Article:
Ask her about the ribbon on her mailbox. Walk away with a message of prevention

Researchers found that these groups are dying at higher rates of cancer in Hawaii than any other group.
Published: Jun. 17, 2022 at 5:38 PM HST|Updated: Jun. 17, 2022 at 5:52 PM HST
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HONOLULU (HawaiiNewsNow) - Kehau Matsumoto proudly displays her pink breast cancer ribbon in front of her Niu Valley home.

She keeps it hanging from her mailbox in hopes people passing by will ask her about it.

“And I like that,” Matsumoto said. “Because that’s my way of educating people on cancer. Mainly because I’m a five-time cancer survivor.”

Matsumoto, 78, said she was lucky to detect her breast cancer so early. And she wants others to learn from her story.

Especially Native Hawaiians, who have higher rates of cancer and cancer deaths than other ethnic groups.

A new report highlights the scope of the problem.

The 2022 Cancer Disparities Progress Report found that Native Hawaiian men are least likely to be diagnosed with prostate cancer but most likely to die from it.

Native Hawaiian women, meanwhile, have the highest incidence and death rates for breast and lung cancer.

“Hawaiian women were more likely to say, ‘I don’t need it (a screening). You know, I’m fine,’ said Matsumoto.

“I have to take care of the aina and I have to take care of my moopuna. But if you die, the land will still be here. And your moopuna will be without you. How does it make you feel?”

Work from the University of Hawaii Cancer Center’s Hawaii Tumor Registry contributed to the report.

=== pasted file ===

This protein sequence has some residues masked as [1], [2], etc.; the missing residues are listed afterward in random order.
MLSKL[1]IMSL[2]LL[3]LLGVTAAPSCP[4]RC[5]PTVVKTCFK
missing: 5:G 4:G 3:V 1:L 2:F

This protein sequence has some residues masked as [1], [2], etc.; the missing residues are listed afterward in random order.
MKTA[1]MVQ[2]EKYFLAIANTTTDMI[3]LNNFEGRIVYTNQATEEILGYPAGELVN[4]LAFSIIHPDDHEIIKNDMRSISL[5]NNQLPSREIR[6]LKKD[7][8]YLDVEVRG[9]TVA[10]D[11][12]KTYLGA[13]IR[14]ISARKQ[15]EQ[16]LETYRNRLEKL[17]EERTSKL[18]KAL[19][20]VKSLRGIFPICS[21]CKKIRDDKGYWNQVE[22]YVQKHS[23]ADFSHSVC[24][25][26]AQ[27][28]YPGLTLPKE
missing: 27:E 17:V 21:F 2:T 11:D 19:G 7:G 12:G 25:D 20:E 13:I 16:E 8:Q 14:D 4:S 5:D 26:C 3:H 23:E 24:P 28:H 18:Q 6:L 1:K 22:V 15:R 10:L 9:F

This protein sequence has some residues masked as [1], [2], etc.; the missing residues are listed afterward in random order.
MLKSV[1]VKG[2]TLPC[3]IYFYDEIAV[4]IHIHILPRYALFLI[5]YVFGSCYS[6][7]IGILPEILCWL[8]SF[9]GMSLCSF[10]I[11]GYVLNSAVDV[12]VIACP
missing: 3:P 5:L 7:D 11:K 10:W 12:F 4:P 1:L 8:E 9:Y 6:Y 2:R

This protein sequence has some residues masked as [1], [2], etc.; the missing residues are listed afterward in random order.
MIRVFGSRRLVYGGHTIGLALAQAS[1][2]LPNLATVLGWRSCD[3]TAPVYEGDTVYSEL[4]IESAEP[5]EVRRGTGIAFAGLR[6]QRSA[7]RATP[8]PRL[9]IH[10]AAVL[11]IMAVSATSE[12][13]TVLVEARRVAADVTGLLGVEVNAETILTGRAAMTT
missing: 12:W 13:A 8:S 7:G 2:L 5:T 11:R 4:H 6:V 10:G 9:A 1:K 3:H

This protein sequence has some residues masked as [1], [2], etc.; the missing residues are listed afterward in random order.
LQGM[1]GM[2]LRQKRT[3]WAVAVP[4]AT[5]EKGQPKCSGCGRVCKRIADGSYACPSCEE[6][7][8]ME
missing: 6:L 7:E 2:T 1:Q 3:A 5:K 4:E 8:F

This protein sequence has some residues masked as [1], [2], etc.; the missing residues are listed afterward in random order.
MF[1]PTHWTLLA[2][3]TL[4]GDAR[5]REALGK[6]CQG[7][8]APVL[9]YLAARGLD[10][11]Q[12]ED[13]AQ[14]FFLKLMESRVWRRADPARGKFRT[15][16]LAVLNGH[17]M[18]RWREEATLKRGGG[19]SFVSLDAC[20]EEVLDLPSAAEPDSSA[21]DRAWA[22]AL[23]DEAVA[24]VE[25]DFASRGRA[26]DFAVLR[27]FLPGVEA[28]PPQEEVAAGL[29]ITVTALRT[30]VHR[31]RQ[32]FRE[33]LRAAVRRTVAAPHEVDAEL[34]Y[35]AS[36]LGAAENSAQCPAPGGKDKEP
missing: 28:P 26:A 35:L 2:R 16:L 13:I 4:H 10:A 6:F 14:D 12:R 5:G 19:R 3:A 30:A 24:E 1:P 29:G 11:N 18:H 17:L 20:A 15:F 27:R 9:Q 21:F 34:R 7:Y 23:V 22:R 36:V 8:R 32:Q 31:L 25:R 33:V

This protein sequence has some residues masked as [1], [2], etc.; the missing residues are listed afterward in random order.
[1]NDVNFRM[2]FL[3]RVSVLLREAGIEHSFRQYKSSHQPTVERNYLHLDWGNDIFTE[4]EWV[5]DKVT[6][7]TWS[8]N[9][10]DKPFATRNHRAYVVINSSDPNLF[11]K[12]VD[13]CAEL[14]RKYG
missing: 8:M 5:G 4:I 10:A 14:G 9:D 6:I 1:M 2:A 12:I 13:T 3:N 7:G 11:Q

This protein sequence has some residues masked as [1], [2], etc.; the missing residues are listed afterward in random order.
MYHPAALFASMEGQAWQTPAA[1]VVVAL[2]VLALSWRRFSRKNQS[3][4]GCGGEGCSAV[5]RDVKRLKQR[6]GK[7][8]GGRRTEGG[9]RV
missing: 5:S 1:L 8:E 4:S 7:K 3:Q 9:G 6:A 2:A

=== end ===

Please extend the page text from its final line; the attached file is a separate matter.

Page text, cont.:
“Over the past few years, we’ve actually doubled the number of survivors from about seven million survivors to barn near 14 million now,” said UH Cancer Center researcher and associate Professor Kevin Cassel.

Cassel credited the increase survivor rates to improvements in treatments, early detection, and healthy lifestyle promotions.

But clear disparities continue for Native Hawaiians and Pacific Islanders.

Cassel said there’s a lot of disinformation.

“Really, the purpose of pointing out the disparities is looking at solutions. Things that we can do by building access to care, training physicians about some of these differences in cancer-related outcomes, and educating the public.”

In 1993, she went to her doctor for a routine mammogram and found she had breast cancer.

Matsumoto was worried she wouldn’t see her kids grow up, but she said early detection and faith helped her defeat cancer.

Now, she’s an advocate for people with cancer.

She is a 30-year volunteer for the American Cancer Society and she is also on the UH Cancer Center’s committee for quality of life.

“Doing something helps not only you but your family,” said Matsumoto. “And so when I hear this, it’s like, the tools are there, all you need to do is reach.”

That’s why she tries to reach as many people as she can, and as early as she can.

“Get a check-up. Be preventative,” she said.

To learn more about the UH Cancer Center click here. To find a screening program near you, visit the CDC website.

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